I read the play version of Daniel Keyes’ FLOWERS FOR ALGERNON when I was in eighth grade. It has stayed with me for decades, a haunting symbol for both the overwhelming possibilities of the human intellect and the overwhelming impossibilities faced by a profoundly challenged human mind. I’ve started and stopped this novel a half a dozen times in eleven years. I want to bring the original idea into the present millennium. To read RECONSTRUCTION from beginning to here, click on the label to the right and scroll to the bottom.
Job Doe, Edison Saroyan, Trevon Frazier-Jackson, Jude Hildebrandt and Luc Castillo-Vargas – the rest of the Math Team – rushed across the cafeteria and mobbed CJ Hastings, pounding his back, punching him in the shoulder and shaking his hand. Even Sentury Millner nodded in his general direction. That was almost better than the back slaps and shoulder punches and “Congratulations, finally!”
Mr. Bates strode across the open area following his team. His eyes practically glowed as he said, “I didn’t believe the advertising on the package and the ‘testimonials’ on the website, but it worked! It’s amazing!” He leaned back, held his hands up into the air and cried, “It’s a MUR-UH-KUL!”
Several of the other coaches stopped to stare at him.
The kids stepped back from him, giving him a very, very wide berth as well as wide eyes.
Even the PI-that-everyone-thought-was-a-secret-agent moved closer to CJ. Mr. Bates shoed everyone away, hurrying them to the auditorium for the fun part of the meet. He said, “Hang on, CJ.”
CJ blinked and said, “Am I in trouble?”
Mr. Bates laughed, “Hardly. You came in fifth out of a hundred and six. Last year you were ninety-eight out of a hundred and two. I’d say that was a miraculous improvement, wouldn’t you?”
“Uh, sure, Mr. Bates. Shouldn’t I go and sit with the rest of the team?”
He laughed, “I’m sure they’re saving a seat for you. Hurry on!”
CJ followed the stragglers and got into the auditorium as the first round began. Mr. Bates had been right, there was a spot saved for him in the middle of the team. Job was on one side; he grimaced, Jude was on the other. He slid in past everyone’s knees and soft catcalls of “Sit down!” and “I can’t see!” and dropped into the chair. He looked around the auditorium. The lights had been dimmed a little, but it was easy to find the PI. He was still watching CJ, sunglasses on his face.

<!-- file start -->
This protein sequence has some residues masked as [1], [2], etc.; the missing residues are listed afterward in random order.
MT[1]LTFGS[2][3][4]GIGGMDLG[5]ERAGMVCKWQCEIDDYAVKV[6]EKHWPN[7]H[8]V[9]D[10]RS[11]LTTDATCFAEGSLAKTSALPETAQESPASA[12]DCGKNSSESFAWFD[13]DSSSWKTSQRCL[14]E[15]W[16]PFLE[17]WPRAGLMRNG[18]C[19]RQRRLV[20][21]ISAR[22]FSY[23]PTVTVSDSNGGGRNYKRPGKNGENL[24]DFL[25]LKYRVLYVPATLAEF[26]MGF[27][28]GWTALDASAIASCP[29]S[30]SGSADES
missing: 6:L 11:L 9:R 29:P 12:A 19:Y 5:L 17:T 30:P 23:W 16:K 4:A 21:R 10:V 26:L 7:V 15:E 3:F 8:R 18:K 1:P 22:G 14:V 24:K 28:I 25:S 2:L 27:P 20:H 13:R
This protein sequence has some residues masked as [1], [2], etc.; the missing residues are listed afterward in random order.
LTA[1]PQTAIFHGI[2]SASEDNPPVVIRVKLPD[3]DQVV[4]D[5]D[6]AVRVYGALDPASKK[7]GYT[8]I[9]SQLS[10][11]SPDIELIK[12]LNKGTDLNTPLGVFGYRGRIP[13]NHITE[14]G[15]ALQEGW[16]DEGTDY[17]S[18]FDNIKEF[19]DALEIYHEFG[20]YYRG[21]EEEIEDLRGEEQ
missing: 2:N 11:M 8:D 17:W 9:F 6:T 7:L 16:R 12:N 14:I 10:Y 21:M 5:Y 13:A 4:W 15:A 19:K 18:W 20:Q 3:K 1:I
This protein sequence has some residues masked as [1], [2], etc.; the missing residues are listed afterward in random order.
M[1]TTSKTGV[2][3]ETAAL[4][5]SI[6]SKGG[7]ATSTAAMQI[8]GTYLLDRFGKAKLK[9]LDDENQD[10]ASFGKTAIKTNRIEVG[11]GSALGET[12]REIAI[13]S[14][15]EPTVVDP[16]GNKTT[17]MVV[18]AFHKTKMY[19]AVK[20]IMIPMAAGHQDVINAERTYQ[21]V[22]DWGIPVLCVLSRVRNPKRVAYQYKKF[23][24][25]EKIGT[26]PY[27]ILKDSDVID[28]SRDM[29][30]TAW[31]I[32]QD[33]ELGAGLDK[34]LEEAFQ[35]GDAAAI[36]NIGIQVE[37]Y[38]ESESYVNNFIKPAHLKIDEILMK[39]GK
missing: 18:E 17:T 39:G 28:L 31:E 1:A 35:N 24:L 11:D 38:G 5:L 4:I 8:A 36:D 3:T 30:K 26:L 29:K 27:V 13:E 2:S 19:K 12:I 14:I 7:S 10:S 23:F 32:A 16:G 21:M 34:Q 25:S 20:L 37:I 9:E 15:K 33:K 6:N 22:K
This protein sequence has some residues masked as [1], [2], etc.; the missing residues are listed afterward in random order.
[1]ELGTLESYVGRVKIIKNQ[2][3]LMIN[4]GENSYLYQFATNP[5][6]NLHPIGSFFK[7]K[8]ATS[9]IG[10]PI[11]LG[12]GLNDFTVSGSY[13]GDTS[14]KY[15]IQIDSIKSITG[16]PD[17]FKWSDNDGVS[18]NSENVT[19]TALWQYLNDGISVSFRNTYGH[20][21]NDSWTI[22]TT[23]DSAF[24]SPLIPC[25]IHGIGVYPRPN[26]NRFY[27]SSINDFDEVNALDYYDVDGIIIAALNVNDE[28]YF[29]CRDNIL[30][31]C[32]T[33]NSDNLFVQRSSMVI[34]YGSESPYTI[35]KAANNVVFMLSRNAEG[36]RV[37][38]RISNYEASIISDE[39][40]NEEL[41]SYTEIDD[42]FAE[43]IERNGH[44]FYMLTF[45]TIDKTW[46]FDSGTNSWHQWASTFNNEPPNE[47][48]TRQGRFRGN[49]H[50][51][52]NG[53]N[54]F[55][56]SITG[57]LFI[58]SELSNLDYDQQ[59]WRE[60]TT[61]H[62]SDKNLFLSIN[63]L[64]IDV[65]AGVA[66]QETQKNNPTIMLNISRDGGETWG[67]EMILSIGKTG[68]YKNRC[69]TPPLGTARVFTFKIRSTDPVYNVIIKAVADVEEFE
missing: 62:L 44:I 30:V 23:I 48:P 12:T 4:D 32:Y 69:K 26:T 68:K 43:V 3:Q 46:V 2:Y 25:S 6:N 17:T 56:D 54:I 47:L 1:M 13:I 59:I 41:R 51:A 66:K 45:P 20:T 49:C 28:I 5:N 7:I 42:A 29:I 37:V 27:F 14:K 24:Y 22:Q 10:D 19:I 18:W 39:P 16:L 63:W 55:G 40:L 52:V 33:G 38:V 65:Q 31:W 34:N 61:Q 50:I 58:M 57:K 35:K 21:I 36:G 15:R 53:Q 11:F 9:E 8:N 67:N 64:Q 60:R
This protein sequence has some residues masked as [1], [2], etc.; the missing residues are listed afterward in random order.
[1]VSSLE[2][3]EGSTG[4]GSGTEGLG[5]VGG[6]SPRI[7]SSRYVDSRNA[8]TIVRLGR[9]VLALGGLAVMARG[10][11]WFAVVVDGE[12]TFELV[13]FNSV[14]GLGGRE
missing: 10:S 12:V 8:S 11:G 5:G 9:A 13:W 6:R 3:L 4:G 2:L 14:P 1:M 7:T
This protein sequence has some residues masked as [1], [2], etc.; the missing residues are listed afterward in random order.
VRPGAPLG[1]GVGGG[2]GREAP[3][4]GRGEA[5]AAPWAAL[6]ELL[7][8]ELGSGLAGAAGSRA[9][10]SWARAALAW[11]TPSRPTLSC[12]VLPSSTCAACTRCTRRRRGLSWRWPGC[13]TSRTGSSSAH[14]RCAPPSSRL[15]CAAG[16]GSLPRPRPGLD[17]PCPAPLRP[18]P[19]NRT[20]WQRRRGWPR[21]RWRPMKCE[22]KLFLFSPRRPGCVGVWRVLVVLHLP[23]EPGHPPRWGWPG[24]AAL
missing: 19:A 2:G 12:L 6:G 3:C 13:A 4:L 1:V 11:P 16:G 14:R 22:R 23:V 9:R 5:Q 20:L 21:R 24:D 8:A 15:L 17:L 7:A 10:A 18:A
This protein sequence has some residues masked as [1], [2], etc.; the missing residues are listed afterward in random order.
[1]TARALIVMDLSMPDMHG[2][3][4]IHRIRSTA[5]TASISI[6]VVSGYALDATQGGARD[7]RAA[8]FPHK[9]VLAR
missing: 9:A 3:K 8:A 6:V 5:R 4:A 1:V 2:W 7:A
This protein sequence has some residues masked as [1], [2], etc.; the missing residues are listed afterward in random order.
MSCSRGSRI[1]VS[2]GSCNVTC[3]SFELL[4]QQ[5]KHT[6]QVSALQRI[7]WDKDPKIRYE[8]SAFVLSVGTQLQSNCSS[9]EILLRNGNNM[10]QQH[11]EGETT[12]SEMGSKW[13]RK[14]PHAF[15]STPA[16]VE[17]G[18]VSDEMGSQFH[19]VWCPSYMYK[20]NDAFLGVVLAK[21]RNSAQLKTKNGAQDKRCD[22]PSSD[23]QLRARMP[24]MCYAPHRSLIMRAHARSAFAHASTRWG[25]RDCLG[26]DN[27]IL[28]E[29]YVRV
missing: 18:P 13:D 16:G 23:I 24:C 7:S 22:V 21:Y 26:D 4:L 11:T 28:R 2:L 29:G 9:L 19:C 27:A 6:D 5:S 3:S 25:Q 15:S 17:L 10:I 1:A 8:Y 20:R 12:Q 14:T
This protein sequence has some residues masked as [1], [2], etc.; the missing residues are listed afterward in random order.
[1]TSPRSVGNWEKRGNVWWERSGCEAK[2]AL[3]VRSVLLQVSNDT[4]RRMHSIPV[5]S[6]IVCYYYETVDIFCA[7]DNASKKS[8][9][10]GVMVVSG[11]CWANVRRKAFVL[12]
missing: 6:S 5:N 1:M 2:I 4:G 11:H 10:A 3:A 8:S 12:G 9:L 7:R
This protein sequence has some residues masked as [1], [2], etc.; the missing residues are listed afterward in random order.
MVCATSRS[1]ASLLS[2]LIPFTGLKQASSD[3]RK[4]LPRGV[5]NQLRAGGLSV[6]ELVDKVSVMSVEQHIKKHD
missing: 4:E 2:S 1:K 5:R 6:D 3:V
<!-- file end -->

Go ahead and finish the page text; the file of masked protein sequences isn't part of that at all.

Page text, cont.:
Job saw him looking and whispered, “Who’s that?”
CJ considered. Job sort of knew what was going on, but he didn’t know anything about Mai Li taking the nanomachine treatment. Him, Mom and Dr. Douchebag had kept pretty quiet about it. Mom didn’t want any publicity. Dr. D. didn’t want any publicity until Mai Li was a success. CJ clenched one fist – he was starting to really, really not like that man. He leaned back to Job who was watching him, frowning, and said, “Mai Li’s missing and that guy’s a private investigator Mom hired to find her.”
“What’s he doing here?” CJ shrugged, but Job stared at him for a few seconds then lowered his voice and whispered, “They think you killed Mai Li?”
CJ looked away then back into the glowing whites and eyes of his best friend and nodded. “Yeah. The guy’s watching me.”
Job blinked twice then whispered, “Did you?”
CJ shoved Job. Sentury, on the other side of Job, leaned forward, glared and whispered, “Grow up!”
“You grow up!” CJ said out loud. From up the aisle, a teacher or coach stood up and walked toward them. The PI stepped away from the wall, watching intently. Job leaned away from CJ who shouted, “I didn’t kill Mai Li!”
The teacher and the PI reached him at the same time. The teacher motioned CJ to follow her and when he was in the aisle, she grabbed one arm and the PI grabbed the other, marching CJ out of the full auditorium – while everyone watched…